Howard Rosenberg
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For 146 reviews, this critic has graded:
  • 44% higher than the average critic
  • 2% same as the average critic
  • 54% lower than the average critic
On average, this critic grades 4.7 points lower than other critics. (0-100 point scale)

Howard Rosenberg's Scores

Average review score: 60
Highest review score: 100 Twin Peaks: Season 1
Lowest review score: 0 America's Funniest Home Videos: Season 1
Score distribution:
  1. Positive: 75 out of 146
  2. Negative: 38 out of 146
146 tv reviews
    • 94 Metascore
    • 100 Howard Rosenberg
    A cops-and-crime hour reeking of atmosphere, wit and intelligence, an invigorating, essentially nonviolent series about homicide detectives that could be the "Hill Street Blues" of the '90s. [29 Jan 1993, p.F1]
    • Los Angeles Times
    • 78 Metascore
    • 100 Howard Rosenberg
    This is just the kind of amusingly off-center comedy now missing from NBC's lineup, one of those rare, delightful meshings of concept, cast and execution, with producer Tom Cherones providing inspired direction. Nothing is forced. [31 May 1990, p.F9]
    • Los Angeles Times
    • 79 Metascore
    • 100 Howard Rosenberg
    Easily the the best, cleverest and nuttiest arrival of the 1989-90 season is The Simpsons...It's very small-scale, but perfectly conceived and executed. What we have here from creator Matt Groening is a rare confluence -- delightful writing, pictures and voices fitting like a Matisse. [12 Jan 1990, p.F1]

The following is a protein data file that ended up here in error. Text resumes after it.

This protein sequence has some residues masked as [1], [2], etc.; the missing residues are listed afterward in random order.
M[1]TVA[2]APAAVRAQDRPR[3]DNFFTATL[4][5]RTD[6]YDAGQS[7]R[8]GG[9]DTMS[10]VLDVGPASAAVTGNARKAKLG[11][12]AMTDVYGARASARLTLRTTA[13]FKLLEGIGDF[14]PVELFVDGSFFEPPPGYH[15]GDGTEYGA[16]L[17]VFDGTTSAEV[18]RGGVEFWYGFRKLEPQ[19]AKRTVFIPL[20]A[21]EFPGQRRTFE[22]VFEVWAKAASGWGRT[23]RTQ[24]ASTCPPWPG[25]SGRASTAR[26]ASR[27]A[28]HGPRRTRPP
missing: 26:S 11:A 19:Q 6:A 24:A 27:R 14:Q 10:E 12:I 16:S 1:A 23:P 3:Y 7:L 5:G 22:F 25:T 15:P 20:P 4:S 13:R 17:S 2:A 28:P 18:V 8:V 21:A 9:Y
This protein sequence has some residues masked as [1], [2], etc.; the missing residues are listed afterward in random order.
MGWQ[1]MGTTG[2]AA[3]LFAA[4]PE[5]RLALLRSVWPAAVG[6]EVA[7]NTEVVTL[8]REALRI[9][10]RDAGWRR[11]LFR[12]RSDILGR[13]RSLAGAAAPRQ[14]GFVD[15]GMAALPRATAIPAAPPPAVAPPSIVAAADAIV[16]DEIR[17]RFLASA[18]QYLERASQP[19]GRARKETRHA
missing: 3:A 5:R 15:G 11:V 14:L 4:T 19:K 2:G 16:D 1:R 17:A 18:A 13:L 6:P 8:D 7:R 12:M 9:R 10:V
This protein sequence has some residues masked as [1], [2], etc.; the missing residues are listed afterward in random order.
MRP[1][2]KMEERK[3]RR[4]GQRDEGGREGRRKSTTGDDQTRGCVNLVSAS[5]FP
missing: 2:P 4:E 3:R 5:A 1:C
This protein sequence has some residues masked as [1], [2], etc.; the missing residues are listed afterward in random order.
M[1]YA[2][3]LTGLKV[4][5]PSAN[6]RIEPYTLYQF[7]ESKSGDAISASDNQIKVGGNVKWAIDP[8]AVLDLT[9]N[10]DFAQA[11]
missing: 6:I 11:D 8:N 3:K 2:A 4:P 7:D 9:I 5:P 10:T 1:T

• Los Angeles Times
    • 83 Metascore
    • 100 Howard Rosenberg
    It's high-pitched, unforgettable, knockout, electrifying TV...There should be a law requiring more series like NBC's new L.A. Law. [15 Sept 1986, p.C1]
    • Los Angeles Times
    • 99 Metascore
    • 100 Howard Rosenberg
    The globe's smartest, funniest, greatest comedy series. [19 Jul 1995]
    • Los Angeles Times
    • 97 Metascore
    • 100 Howard Rosenberg
    "The Larry Sanders Show" opens its fifth season tonight by reminding viewers just how extraordinary it is, not only as one of the funniest, smartest comedies ever, but also in sometimes having celebrity guests depict themselves in ways almost as curious as stories on "The X-Files," the otherworldly Fox series that made [guest David] Duchovny famous.
    • 88 Metascore
    • 100 Howard Rosenberg
    The wittiest, smartest, sharpest-written, most original comedy of the season.
    • 88 Metascore
    • 100 Howard Rosenberg
    Gandolfini and Falco are excellent, as is the supporting work of Imperioli and others. And that grande dame of troupers, Marchand, is so coldbloodedly plausible as Livia that her eyes are ice and you can almost hear her heart freezing over. [8 Jan 1999, p.F1]
    • Los Angeles Times
    • 97 Metascore
    • 100 Howard Rosenberg
    Arguably the best reason to own a TV set.
    • 97 Metascore
    • 100 Howard Rosenberg
    "The Sopranos" remains the elitist of the elite. ... Competing against its shimmery self, and the lofty expectations it creates, "The Sopranos" resurfaces once more as a superbly written and executed hybrid of popular entertainment and high art, offering up its own Golden Age of TV.
    • 96 Metascore
    • 100 Howard Rosenberg
    Twin Peaks teeters on the very edge of exquisite absurdity. Its genius is that it plays both on the level of subtly ludicrous melodrama and on the level of a baffling whodunit, as most lines of dialogue appear to contain a hidden meaning, most faces a dark secret.
    • 86 Metascore
    • 100 Howard Rosenberg
    May be the best-ever film depiction of war in the trenches, large screen or small, and TV's loftiest miniseries since the Brits sent over "The Jewel in the Crown" in 1984. Give Band of Brothers a medal. [7 Sept 2001, p.C1]
    • Los Angeles Times
    • 76 Metascore
    • 100 Howard Rosenberg